Editorial

Congress should raise smoking age

This editorial was written by The Washington Post.

Approximately 35 minors become regular smokers every day, with one in three eventually dying as a result, according to the advocacy group Campaign for Tobacco-Free Kids. After the Food and Drug Administration cracked down on underage tobacco use over the past few years, lawmakers are finally listening.

Last week, the Senate Health, Education, Labor and Pensions Committee approved the Tobacco-Free Youth Act, a bipartisan bill co-sponsored by Senate Majority Leader Mitch McConnell, R-Ky., and Sen. Tim Kaine, D-Va.

If passed, the act would increase the legal age for purchasing tobacco products to 21 from 18 and expand existing federal penalties on retailers who sell to underaged consumers.

Military personnel under 21 are included — an exemption in some of the states that have already raised the legal age.

If enacted, the American Lung Association estimates the measure could prevent 223,000 deaths of people born between 2000 and 2019.

The McConnell-Kaine bill is part of a larger national effort to address youth tobacco use. Two additional bills are also moving to restrict flavored tobacco products, another key driver of the growth of teen vaping. So far, 16 states and the District of Columbia have increased their tobacco-purchasing age to 21.

However, as the difficulties in enforcing underage alcohol consumption have shown, enforcement remains a key concern. A study by medical journal JAMA Pediatrics found that, in an undercover operation, half the tobacco and vape stores in California failed to check for identification when selling nicotine products to young people, even though the state raised the tobacco-purchase age to 21.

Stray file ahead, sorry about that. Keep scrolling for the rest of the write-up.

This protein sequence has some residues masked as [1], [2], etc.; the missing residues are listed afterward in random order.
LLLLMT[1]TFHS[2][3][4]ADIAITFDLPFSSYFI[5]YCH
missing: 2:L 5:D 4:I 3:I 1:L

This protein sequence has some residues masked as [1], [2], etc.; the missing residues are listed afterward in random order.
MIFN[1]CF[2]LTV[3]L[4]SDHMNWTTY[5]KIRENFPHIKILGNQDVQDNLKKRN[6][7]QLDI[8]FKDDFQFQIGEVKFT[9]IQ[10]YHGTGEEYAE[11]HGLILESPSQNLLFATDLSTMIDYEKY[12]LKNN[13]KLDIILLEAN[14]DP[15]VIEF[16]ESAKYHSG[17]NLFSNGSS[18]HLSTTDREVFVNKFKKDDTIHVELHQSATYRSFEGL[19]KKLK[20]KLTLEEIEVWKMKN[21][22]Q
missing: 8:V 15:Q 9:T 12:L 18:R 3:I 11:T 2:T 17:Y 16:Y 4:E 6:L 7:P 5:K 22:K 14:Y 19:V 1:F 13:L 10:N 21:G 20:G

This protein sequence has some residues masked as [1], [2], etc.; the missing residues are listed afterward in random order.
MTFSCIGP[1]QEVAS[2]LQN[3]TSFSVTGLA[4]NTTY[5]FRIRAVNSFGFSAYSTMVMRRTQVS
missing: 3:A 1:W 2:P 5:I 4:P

Age verifications on tobacco product-selling websites also need to be strengthened.

Increasing the legal age will not change the corporate marketing habits that have targeted young people for decades, and the federal government must remain vigilant against any attempt to weaken tobacco regulation.

The FDA must also clamp down on flavored tobacco — the gateway to usage — in youth markets and ensure a pre-market review of all products. Raising the smoking age must be one part of a comprehensive strategy that also looks at access and marketing to tackle this public-health crisis. Cigarette smoking and secondhand smoke cause more than 480,000 preventable deaths each year — more than opiate overdoses, gun violence and automobile crashes combined.

Congressional action to curb underage tobacco use is long overdue.

Members of The Denver Post’s editorial board are Megan Schrader, editor of the editorial pages; Lee Ann Colacioppo, editor; Justin Mock, CFO; Bill Reynolds, vice president of circulation and production; Bob Kinney, vice president of information technology; and TJ Hutchinson, systems editor.